Stuart Johnson, Deseret Morning News
Blake Roney, chairman of the board for Nu Skin, right, invites Bob Dzombe and Moses Nkhombe from Malawi to the podium on Monday during the company's celebration of reaching the 100 million mark in meals supplied to malnourished children in Third World countries.

PROVO — When Nu Skin Enterprises decided to help feed hungry children around the world, company leaders learned a harsh lesson.

"We had no idea how hard it is to give away food," said Brent Goddard, managing director of Nu Skin's Nourish the Children division.

Some charities wouldn't take Nu Skin's food unless they were paid. That was a blow to a Provo company that had worked with a Third World nutrition expert at a California university to develop VitaMeal, a porridge-like product that, at a cost of 66 cents, provides all the nutrients a malnourished child needs for an entire day.

Nu Skin's dilemma was solved when it teamed up with an Oklahoma-based Christian relief organization named Feed the Children, which raises its own money to fund the delivery of VitaMeal.

On Monday, Nu Skin celebrated a lofty milestone. As of Nov. 1, more than 100 million meals have been provided by Nu Skin distributors, employees and customers to malnourished children around the world since the program began five years ago.

"Congratulations to all of you hitting the 100 million mark," Lee Iacocca, chairman of the Nourish the Children advisory board, said in a video posted on the program's Web site. "Just keep it up."

VitaMeal comes in a dry pack that contains 30 child-sized meals, so each package can feed a child for a month. Added to boiling water, the mixture of rice and lentils or corn and soybeans contains a critical balance of carbohydrates, protein, electrolytes, fat and fiber that saves and improves lives, said Moses Nkhombe, a native of Malawi who is working on a master of business administration degree at Brigham Young University.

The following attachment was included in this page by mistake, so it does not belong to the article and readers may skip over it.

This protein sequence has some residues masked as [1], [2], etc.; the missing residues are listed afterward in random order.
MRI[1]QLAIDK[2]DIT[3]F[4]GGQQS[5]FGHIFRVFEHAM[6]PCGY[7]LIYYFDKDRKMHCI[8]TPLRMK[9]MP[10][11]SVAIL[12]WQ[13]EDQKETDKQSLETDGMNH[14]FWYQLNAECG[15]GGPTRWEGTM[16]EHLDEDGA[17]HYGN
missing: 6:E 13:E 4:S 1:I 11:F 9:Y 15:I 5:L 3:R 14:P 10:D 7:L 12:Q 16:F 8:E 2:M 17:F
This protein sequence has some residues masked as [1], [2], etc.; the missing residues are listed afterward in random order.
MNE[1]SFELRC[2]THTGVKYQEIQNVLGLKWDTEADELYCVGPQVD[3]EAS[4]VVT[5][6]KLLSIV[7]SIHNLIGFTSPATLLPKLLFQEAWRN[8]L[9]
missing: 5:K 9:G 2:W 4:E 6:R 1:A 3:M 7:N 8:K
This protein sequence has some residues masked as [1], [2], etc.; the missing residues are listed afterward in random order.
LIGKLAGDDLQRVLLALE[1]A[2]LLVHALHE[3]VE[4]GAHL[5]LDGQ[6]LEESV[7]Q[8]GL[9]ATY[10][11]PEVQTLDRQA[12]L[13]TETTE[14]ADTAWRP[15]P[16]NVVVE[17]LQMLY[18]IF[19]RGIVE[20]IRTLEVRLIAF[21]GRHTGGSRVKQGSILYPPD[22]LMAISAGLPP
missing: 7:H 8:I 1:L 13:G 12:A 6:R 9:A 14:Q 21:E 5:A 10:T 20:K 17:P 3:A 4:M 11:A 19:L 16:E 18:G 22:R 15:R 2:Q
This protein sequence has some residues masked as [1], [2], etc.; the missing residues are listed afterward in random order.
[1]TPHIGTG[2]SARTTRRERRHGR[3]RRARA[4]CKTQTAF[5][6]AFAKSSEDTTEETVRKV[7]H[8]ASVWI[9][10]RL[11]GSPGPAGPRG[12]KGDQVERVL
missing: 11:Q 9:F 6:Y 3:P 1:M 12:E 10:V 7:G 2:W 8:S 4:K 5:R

Malawi is the largest recipient of VitaMeal donations, and Nkhombe has worked on the program in his homeland. Nu Skin has built VitaMeal manufacturing plants in Malawi and China.

"VitaMeal is not only providing meals in Malawi, it is providing jobs," Nkhombe said. "It also has created a (stronger) market for corn and soybeans."

Nu Skin employees celebrated by unveiling a banner on the side of the downtown Provo headquarters and by tasting the VitaMeal creations of local chefs from BYU, Salt Lake Community College, the company's own Nu Cafe and India Palace.

Judges selected India Palace the winner of the cook-off for a rice-and-lentil dish seasoned with Indian spices.

Nu Skin has more than 800,000 distributors. Many of them, along with employees and customers, purchase VitaMeal packages for $19.95 and donate them to their local food banks, use them for food storage or donate them to the company's Nourish the Children program.

For every eight packages purchased, Nu Skin donates one. In June, Nu Skin won a 2007 American Business Award in the category Best Corporate Social Responsibility Program for its Nourish the Children initiative.

Nourish the Children grew out of the company's desire to be what it calls in its mission statement "a force for good."

"Our secret mission statement," Nu Skin founder and board chairman Blake Roney joked during a press conference Monday, "is to placate the stockholders while we trick as many people as possible into doing as much good as they can."

For more information or to buy VitaMeal packs and donate them, visit

"We're hoping we can get to the second hundred million in three years," Goddard said.

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